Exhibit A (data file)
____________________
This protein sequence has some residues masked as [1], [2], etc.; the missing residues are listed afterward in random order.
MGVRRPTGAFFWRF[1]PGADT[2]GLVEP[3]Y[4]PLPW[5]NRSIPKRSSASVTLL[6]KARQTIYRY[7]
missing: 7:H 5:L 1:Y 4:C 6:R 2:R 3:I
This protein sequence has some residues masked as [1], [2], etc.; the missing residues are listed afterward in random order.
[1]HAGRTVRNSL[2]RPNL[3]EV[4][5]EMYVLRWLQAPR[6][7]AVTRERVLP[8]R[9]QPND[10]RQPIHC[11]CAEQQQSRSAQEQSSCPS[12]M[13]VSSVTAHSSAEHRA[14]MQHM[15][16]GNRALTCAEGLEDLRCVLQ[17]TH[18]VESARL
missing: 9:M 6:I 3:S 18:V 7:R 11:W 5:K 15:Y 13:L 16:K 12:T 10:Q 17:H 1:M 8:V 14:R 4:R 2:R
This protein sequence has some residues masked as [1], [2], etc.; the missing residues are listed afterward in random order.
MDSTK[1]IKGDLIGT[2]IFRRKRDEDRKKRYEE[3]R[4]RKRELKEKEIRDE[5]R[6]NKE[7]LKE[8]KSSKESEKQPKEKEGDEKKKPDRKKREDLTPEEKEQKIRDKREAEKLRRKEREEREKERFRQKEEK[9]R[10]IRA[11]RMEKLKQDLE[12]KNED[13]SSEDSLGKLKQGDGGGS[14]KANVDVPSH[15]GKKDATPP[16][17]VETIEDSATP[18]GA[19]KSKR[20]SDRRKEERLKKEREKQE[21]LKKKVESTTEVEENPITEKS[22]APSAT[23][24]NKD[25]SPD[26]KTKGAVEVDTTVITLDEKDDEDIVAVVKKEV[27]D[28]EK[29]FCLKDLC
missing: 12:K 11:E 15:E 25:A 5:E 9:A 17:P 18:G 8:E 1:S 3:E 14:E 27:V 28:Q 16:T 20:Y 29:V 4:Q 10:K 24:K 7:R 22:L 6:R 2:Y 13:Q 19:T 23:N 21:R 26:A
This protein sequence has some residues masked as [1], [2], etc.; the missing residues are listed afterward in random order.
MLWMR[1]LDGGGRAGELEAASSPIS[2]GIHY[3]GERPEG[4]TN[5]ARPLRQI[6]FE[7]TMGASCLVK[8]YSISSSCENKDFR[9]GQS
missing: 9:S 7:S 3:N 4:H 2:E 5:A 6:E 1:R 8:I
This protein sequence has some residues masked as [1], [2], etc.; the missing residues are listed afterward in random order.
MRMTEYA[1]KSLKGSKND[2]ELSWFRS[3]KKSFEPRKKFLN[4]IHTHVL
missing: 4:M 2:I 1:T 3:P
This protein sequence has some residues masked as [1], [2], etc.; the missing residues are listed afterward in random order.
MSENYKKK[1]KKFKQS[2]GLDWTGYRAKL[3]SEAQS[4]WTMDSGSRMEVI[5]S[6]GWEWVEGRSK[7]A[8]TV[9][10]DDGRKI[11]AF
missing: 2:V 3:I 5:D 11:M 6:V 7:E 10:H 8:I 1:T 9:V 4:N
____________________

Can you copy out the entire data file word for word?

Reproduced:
This protein sequence has some residues masked as [1], [2], etc.; the missing residues are listed afterward in random order.
MGVRRPTGAFFWRF[1]PGADT[2]GLVEP[3]Y[4]PLPW[5]NRSIPKRSSASVTLL[6]KARQTIYRY[7]
missing: 7:H 5:L 1:Y 4:C 6:R 2:R 3:I
This protein sequence has some residues masked as [1], [2], etc.; the missing residues are listed afterward in random order.
[1]HAGRTVRNSL[2]RPNL[3]EV[4][5]EMYVLRWLQAPR[6][7]AVTRERVLP[8]R[9]QPND[10]RQPIHC[11]CAEQQQSRSAQEQSSCPS[12]M[13]VSSVTAHSSAEHRA[14]MQHM[15][16]GNRALTCAEGLEDLRCVLQ[17]TH[18]VESARL
missing: 9:M 6:I 3:S 18:V 7:R 11:W 5:K 15:Y 13:L 16:K 12:T 10:Q 17:H 1:M 8:V 14:R 4:R 2:R
This protein sequence has some residues masked as [1], [2], etc.; the missing residues are listed afterward in random order.
MDSTK[1]IKGDLIGT[2]IFRRKRDEDRKKRYEE[3]R[4]RKRELKEKEIRDE[5]R[6]NKE[7]LKE[8]KSSKESEKQPKEKEGDEKKKPDRKKREDLTPEEKEQKIRDKREAEKLRRKEREEREKERFRQKEEK[9]R[10]IRA[11]RMEKLKQDLE[12]KNED[13]SSEDSLGKLKQGDGGGS[14]KANVDVPSH[15]GKKDATPP[16][17]VETIEDSATP[18]GA[19]KSKR[20]SDRRKEERLKKEREKQE[21]LKKKVESTTEVEENPITEKS[22]APSAT[23][24]NKD[25]SPD[26]KTKGAVEVDTTVITLDEKDDEDIVAVVKKEV[27]D[28]EK[29]FCLKDLC
missing: 12:K 11:E 15:E 25:A 5:E 9:A 17:P 18:G 8:E 1:S 3:E 14:E 27:V 28:Q 16:T 20:Y 29:V 4:Q 10:K 24:K 7:R 22:L 6:R 2:Y 13:Q 19:T 23:N 21:R 26:A
This protein sequence has some residues masked as [1], [2], etc.; the missing residues are listed afterward in random order.
MLWMR[1]LDGGGRAGELEAASSPIS[2]GIHY[3]GERPEG[4]TN[5]ARPLRQI[6]FE[7]TMGASCLVK[8]YSISSSCENKDFR[9]GQS
missing: 9:S 7:S 3:N 4:H 2:E 5:A 6:E 1:R 8:I
This protein sequence has some residues masked as [1], [2], etc.; the missing residues are listed afterward in random order.
MRMTEYA[1]KSLKGSKND[2]ELSWFRS[3]KKSFEPRKKFLN[4]IHTHVL
missing: 4:M 2:I 1:T 3:P
This protein sequence has some residues masked as [1], [2], etc.; the missing residues are listed afterward in random order.
MSENYKKK[1]KKFKQS[2]GLDWTGYRAKL[3]SEAQS[4]WTMDSGSRMEVI[5]S[6]GWEWVEGRSK[7]A[8]TV[9][10]DDGRKI[11]AF
missing: 2:V 3:I 5:D 11:M 6:V 7:E 10:H 8:I 1:T 9:V 4:N